It is the simple things that really matter: to be surrounded by the people you love, to enjoy a good glass of wine and a delicious meal, to partake in a lively conversation with strangers, learning something new. We need to see the world through the eyes of our children to know that every day is magical, every day is an adventure.

When you see your children changing into cynical, bitter and ego-driven adults, remind them of their inner child-like wonder, joy and magic. Remind yourself and your children how easily they got back up after they had fallen, how quickly they forgave you when you were having a bad day, how pure and unconditional their love was.

Children are simply and wonderfully magical, and we as adults have the inherent ability to be like this too – we were once simple and magical, after all.

Help! I need to Discipline my Child!

Picture the scene: we are at my son’s first birthday party and I am holding Bean on my hip while talking to my cousin and his girlfriend, T. T reaches out for a slice of pizza and my son literally launches himself at her trying to grab the pizza out of her hand. In an attempt not to drop him and calm him down, I tell her that he wants the piece, take it from her and give it to Bean. The result: my son is now happily eating ‘his’ slice and T is staring at us with a very quizzical look on her face. Later on in the day,  once the chaos of the party has subsided and I have time to reflect on the day, I realise, that I, in an unguarded moment, indulged my son’s ill-mannered behaviour instead of using that moment to teach him something. I am absolutely mortified and I realise that Bean is no longer a baby who just needs to be fed and loved, he is growing up into a little boy and I now need to start teaching him discipline and manners.

Because, let’s face it, nobody likes an unruly and ill-mannered child.

This realisation has me perplexed – when do I discipline and when do I teach? In the scene pictured above, he was not being naughty, he simply wanted to experiment, learn something new. He wanted to see what T was eating as he had never seen a slice of pizza before. He did however need to learn that it is not ok to simply snatch. So that night, after talking to my mom and husband, we decided to teach him how to ask for things he wants instead of simply snatching.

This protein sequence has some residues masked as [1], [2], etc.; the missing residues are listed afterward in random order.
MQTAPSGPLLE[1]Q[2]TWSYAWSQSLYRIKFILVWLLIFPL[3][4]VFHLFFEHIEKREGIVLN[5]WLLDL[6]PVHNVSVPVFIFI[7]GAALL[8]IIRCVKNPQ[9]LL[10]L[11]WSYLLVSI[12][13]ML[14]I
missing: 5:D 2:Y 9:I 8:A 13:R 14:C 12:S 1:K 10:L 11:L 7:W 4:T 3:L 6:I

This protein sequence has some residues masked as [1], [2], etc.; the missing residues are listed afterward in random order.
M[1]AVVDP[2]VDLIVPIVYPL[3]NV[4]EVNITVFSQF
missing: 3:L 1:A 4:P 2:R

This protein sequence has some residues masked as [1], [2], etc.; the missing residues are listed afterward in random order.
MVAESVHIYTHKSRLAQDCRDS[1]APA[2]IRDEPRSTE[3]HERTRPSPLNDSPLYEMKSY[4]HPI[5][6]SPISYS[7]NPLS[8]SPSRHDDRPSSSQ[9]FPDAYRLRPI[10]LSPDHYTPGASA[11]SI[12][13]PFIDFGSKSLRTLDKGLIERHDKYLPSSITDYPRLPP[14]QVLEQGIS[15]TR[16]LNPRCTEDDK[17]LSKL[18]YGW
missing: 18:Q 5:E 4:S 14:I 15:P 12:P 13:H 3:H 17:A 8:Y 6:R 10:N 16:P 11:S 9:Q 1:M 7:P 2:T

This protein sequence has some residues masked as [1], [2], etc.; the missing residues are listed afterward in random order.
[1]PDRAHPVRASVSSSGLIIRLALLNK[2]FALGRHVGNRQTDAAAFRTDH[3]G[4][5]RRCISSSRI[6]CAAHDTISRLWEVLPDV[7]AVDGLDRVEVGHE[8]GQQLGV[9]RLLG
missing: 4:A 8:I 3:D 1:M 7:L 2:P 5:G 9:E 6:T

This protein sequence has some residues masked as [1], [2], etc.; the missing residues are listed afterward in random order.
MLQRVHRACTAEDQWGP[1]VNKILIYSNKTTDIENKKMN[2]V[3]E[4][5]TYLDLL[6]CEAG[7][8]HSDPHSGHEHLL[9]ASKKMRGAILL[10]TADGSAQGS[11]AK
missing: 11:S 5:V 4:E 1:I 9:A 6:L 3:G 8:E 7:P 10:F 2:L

What if he continues to snatch? Then we would need to enforce discipline right? But it is here where it gets really complicated. There is so much literature available on this and so many different opinions on which are the best ways to discipline and enforce boundaries that it has all become like a white noise in my head. There are those people who believe in physical punishment, those who believe in ‘time-outs’ and then there are those who believe in gentle parenting. A granny I met in one of the classes I take Bean to, mentioned to me that I should simply ignore naughty behaviour.

After reading all these articles and speaking to various moms and grannies about this topic I realised that there are certain core ideas on how to create a stable and peaceful home environment in which the need to enforce discipline is minimised:

Every child needs love, attention and devotion

A lack of attention often leads to negative behaviour in a misguided attempt to get the parents’ attention.

Children are like sponges

They are continuously learning and taking in what is shown and taught to them. You can therefore talk to your child and show them what it is you are trying to teach.

Be an example

To our children, we are the world. We show them in our daily behaviour and interactions how one should act. In the scene described above, I inadvertently showed Bean that it was ok to snatch without first asking. I have also found myself simply taking something I do not want him to play with, out of his hand without asking him for it first. I cannot expect him to ask me for something if I (as his mentor) simply grab things from him.